Mike, it's great that you're looking at this. I think three years ago if you'd offered an upgrade path within CC then OSM would have snapped your hands off. But the OSM situation has moved on a lot in these three years and I hope you'll take some comments from a friendly OSM licence activist.
Time is not on your side. OSM's change to ODBL is proposed to take place by 1st April. If it happens (and if it doesn't it'll be the fault of the Contributor Terms, not ODBL itself) it will, in practice, make upgrading much harder. I know the CTs have an upgrade clause, but the community will not stand for this whole argument all over again. This time round there's a sense of "we didn't know what we were doing when our founders chose a creative works licence five years ago". There won't be that excuse next time.
So you need to issue a public statement of intent as soon as possible, and it needs to cover the major areas - and cover them in a way acceptable to a data project like OSM. I'll go through them here.
Firstly, how the data is protected. You need a clear statement of how CC 4.0 will use the sui generis EU database right as well as, much harder, the Feist vs Rural problem. I accept that you won't use contract under any circumstances, and that's fine, but you do need to say how you would tackle this - whether it's SC-style Community Norms or whatever.
Please don't be confused by talk of a "computer cartography licence" in this thread; it's a distraction. No-one is seriously arguing that the cartography (the art) can't be covered by a current CC licence: it's the one thing that unequivocally is. But OSM is a data project, not a cartography project. We want to protect our data dump (planet.osm), not the map tiles which are a convenient demonstration of the project.
In particular, the challenge is the part of our data that correlates to Feist vs Rural: big networks of street geometries and their basic, factual properties (name, road type, turn restrictions etc.). It's the most commercially valuable part of OSM, the most work to gather, and the least likely to be protected.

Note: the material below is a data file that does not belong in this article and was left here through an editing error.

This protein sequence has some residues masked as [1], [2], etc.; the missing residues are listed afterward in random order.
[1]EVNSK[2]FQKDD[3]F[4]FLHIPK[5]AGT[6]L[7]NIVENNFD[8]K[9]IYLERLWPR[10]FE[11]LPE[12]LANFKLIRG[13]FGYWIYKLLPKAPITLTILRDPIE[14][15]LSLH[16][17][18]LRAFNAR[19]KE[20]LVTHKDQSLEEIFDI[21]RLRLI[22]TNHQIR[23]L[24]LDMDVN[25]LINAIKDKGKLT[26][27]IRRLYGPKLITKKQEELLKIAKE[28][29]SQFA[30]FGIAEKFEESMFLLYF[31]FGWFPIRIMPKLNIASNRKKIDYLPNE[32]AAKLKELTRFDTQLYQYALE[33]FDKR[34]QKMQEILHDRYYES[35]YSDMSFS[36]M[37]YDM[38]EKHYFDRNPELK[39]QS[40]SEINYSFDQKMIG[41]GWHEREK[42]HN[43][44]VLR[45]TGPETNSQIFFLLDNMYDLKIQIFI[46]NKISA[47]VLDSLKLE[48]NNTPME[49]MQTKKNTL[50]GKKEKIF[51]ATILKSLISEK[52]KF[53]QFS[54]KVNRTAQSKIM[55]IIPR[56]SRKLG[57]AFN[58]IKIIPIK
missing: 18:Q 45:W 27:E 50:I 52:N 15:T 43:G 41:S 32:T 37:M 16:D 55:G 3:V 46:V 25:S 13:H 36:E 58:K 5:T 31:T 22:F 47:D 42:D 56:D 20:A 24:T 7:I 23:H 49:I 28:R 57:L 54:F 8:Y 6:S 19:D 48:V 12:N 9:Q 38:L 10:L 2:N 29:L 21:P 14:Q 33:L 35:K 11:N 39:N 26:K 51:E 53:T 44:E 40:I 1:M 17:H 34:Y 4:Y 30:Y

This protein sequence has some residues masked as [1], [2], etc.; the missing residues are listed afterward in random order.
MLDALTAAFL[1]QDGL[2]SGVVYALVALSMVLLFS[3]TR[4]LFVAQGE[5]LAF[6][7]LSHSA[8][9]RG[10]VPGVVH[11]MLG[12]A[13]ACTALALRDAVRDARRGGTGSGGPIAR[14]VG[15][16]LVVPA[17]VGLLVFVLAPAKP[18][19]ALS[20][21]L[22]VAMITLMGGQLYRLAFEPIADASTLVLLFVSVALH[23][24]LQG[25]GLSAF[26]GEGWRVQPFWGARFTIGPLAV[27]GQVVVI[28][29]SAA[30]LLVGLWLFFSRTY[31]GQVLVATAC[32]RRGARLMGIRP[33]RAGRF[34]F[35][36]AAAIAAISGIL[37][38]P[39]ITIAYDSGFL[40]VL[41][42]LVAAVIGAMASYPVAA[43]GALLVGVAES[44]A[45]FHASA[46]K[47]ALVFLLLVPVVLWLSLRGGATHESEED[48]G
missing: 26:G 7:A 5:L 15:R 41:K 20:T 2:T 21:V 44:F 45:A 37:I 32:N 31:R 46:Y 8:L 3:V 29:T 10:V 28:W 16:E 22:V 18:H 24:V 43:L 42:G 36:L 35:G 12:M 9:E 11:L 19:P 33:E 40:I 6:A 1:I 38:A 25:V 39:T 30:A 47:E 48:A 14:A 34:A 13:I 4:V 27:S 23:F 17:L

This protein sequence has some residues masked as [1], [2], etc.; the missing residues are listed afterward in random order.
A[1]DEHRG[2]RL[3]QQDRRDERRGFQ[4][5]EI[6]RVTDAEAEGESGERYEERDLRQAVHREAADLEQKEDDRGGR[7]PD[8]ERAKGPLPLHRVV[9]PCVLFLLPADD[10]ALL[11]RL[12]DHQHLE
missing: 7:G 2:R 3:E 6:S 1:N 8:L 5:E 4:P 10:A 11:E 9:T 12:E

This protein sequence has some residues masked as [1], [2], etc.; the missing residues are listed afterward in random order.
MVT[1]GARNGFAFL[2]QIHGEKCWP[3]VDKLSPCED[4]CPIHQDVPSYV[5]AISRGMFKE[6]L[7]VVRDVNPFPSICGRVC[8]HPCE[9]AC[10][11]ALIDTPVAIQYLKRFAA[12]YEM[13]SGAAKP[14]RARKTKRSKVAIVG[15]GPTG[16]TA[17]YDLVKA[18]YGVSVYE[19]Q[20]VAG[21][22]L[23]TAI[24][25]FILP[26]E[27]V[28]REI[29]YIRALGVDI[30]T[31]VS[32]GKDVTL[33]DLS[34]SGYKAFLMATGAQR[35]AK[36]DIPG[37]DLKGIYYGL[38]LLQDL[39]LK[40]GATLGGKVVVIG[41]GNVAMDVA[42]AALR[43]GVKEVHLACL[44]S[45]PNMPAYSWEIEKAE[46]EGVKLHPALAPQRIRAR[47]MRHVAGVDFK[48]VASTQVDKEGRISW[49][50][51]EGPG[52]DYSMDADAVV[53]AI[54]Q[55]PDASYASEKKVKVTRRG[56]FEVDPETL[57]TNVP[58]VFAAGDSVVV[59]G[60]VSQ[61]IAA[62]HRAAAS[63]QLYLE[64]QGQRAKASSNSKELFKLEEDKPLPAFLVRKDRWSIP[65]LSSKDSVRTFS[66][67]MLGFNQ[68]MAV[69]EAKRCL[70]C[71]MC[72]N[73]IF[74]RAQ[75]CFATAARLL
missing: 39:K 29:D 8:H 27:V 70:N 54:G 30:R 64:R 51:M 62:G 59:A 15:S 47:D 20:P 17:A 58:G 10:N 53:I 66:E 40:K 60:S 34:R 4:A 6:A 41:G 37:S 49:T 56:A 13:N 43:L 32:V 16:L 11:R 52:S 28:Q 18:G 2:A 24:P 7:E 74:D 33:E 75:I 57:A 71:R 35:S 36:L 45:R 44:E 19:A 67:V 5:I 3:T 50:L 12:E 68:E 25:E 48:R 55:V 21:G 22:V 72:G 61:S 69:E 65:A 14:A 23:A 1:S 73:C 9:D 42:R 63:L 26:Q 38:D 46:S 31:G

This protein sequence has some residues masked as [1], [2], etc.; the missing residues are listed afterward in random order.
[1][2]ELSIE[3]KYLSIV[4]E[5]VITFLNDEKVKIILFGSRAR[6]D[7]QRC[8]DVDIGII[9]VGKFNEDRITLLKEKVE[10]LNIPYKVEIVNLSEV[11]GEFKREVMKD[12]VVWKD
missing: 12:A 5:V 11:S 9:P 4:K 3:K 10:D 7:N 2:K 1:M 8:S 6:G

Secondly, attribution. I believe you've gone a long way towards this in CC 2.5 and subsequent but you need to communicate this to the OSM community (and the community, as you can tell from this comment thread, is not always perfectly aligned with the Foundation). People need to understand CC's mechanisms for attributing thousands of contributors (or not!), and for preserving attribution for imported data from CC-BY sources or similar - for example, the UK Ordnance Survey OpenData.
Thirdly, the Produced Work issue. This is essentially derivative/collective (or adaptation/collection to use your newer language) as applied to data. There are two related problems here.
a) Current CC-BY-SA does not preserve access to the source data. If someone produces a map from OSM data plus significant additional data of their own, and publishes that map under CC-BY-SA as required, OSM does not get access to the additional data. Rather, we are required to 'reverse engineer' it from the produced map, which at certain scales and renderings may not be possible at all. This is obviously a severe problem for data projects.
b) Inconsistent scope. Because current CC-BY-SA is a creative works licence, its copyleft 'infects' classic creative works made with OSM data, but not (say) software made with OSM data. This leads to some bizarre situations: a highly artistic, cartographic printed map will be caught within SA, as it will if it's served as a JPEG to a web browser. But if you deliver the same map data, cartographic styling, and map display applet to a browser as three separate components, then combine them on the browser, the cartography will not be caught within SA. Bad luck, print cartographers!
Again, as OSM is a data project, this means that the stuff we don't want (artistic cartography) is caught within SA although we have no use for it. This is a serious disbenefit for OSM: above all, we want people to use our data. Much as we don't require software using OSM data to be GPL-licensed, we shouldn't require art using it to be SA-licensed.
ODBL's concept of a Produced Work is a neat solution. You have the opportunity to do something similar in CC by using the adaptation/collection distinction. In other words, adding to or augmenting CC-licensed *data* would be an adaptation. Incorporating it as part of another, non-data work is a collection.
Finally, over and above these three issues, the public statement needs to come across as "we're listening and we want to work with you". Earlier Science Commons-flavoured statements to OSM in favour of the public domain had an element of "we know what's good for you and it's nothing like what you've been doing". I accept they were well-intentioned but they had the effect of dissuading even the PD-minded people within OSM. I'm not trying to go over old ground here - simply offer a suggestion as to how you can go forward with OSM.